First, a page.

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 What’s The Best Mac Database Tool for MySQL?

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Number of posts : 1850
Age : 55
Registration date : 2008-03-08

PostSubject: What’s The Best Mac Database Tool for MySQL?   Sun 13 Apr - 20:27

Although I’ve been developing websites with MySQL for over 7 years now, until recently I had almost always used phpMyAdmin to manage my databases. phpMyAdmin is such an excellent web application and makes managing MySQL so easy that the only time I strayed was when it wasn’t available on the host server (which was very rare). When I needed a desktop MySQL client, I had turned to YourSQL, which I determined a couple of years ago was the best for me when connecting to MySQL from Mac OS X.

Update 10/24/06: In response to reader inquiries, I downloaded and tried out Navicat, and I’ve now added results for that test to the article.

For various reasons that I won’t bore readers with here, I found myself needing a Mac desktop client for MySQL again recently, so I took the opportunity to review the market once again. What surprised me most, I suppose, is how many options there are for Mac OS X users who do a little light database work. (Caveat: I am by no means a database administrator, and my knowledge of SQL and MySQL is merely sufficient to develop web applications—meaning, I can build tables, relate tables, and build queries for those tables. The tools reviewed here are from this use case alone.) In the course of testing, I tried out ten different database apps:

Aqua Data Studio
iSQL Viewer
MySQL Query Browser
As might be expected, most of the database management utilities developed by commercial outfits—that is, companies mainly out to make a buck—look like ports of Windows software, and since most of them strive for cross-platform, cross-database compatibility, they tend to be written in Java (at least, the Mac and Linux clients are) with a Cocoa wrapper tacked on. Being ports of Windows GUI’s, they suffer from iconitis, a term that describes some developers’ tendency to build user interfaces from little square icons running horizontally across the top of the application window, preferably in 2 or more rows. Such developers seem to think that the more little squarish icons you have, the better. And that practice has made its way into the Java GUI world as well,
unfortunately. One sees it in apps like OpenOffice, which isn’t surprising in that the developers of OpenOffice have taken Microsoft Office’s GUI as their primary design inspiration.

Although I approached the commercial applications with an open mind, genuinely anticipating that I’d discover some marvelous GUI gifts that would make my life as a MySQL developer even easier—or at least, something that would make them worth paying for—I gradually determined that they were the worst of the bunch for my needs. Not only were the user interfaces typically clunky and ugly, they weren’t as usable—either because they made me jump through unnecessary hoops to do basic tasks, or because they didn’t consider as “basic tasks” the use cases that consume my MySQL time. An example of such a basic task is the ability to edit textual information within the GUI. Except for Navicat, all of the commercial applications seemed to expect that you’d edit a paragraph or two (let alone 25 or 30) within a narrow, single-line table row, something I’ve never had to do in phpMyAdmin!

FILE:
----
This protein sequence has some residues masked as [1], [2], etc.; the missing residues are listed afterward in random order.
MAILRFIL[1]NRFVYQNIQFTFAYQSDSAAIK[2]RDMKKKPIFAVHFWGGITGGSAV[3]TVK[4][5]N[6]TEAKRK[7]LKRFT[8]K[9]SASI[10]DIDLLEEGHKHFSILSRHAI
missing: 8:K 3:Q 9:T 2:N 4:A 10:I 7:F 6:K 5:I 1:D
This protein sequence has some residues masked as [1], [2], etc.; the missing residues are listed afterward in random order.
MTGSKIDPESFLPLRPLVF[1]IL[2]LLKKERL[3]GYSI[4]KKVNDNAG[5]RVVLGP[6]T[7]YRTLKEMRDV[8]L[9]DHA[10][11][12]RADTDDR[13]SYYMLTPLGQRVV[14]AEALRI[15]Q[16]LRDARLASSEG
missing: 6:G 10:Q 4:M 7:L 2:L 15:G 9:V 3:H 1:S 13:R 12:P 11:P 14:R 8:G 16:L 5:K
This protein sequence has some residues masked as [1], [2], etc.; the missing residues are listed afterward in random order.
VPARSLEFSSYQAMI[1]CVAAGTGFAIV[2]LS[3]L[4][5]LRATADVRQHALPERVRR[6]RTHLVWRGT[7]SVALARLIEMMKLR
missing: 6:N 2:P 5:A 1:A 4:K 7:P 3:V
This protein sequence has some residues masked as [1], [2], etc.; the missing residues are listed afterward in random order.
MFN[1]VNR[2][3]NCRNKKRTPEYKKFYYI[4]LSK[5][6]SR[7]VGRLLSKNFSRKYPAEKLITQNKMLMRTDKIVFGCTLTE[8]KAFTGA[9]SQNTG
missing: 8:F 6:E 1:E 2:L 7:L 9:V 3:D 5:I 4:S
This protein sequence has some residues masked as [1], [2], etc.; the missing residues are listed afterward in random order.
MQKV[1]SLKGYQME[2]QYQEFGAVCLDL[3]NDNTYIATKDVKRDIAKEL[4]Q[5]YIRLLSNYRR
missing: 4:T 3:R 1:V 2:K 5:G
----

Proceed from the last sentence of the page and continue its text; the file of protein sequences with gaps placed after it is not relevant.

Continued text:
Not that this has crimped my style in managing my databases from Mac OS X. If I were developing with a commercial database product—Oracle, say—the story might be different. But since I’m working with an open-source database, it’s not surprising that some of the best tools for working with that database are themselves open source. And not only that, most of these are developed as native Cocoa applications, thereby endowing them with all the goodness that comes naturally with the Cocoa framework.

To make a long summary short, I identified two open-source apps and one commercial app that are my top choices for managing MySQL from a Mac client. I still like YourSQL, but it’s no longer my first choice—that going to an oldie but goodie, CocoaMySQL, which got considerably better this summer in the latest beta version (0.7b4). Both of these native Cocoa applications are excellent at what they do… but CocoaMySQL gets the nod primarily because it’s faster, offers a nifty console that shows all SQL queries made by both you and the interface, has a more flexible built-in search filter that makes finding specific rows a snap, and has far better export tools.

If you have $100 to budget for managing your MySQL data, you could do just as well with Navicat, a top-notch Mac OS X application (it’s also available for Windows and Linux) that has enough extras—particularly in the high-end database admin department—to make it worth a try. Though not perfect, Navicat is very good at what it does, is much better than any of the other commercial products, and provides a lot of functionality that is missing from the open-source apps (support for views, stored procedures, replication, and scheduling, and a slew of GUI “wizards” for building queries, tables, etc).

Here’s the summary table for this shootout, which will be followed by a brief walk-through each application showing a basic screenshot (click on the thumbnails to see a larger, full-window screenshot) and a few notes. The summary ratings here for “Power,” “Range,” and “Target” reflect my scores in trying out the following functions for each application:

Querying data
Browsing data
Adding/Modifying data
Modifying text
Modifying table structure
Adding tables
Importing/Exporting data
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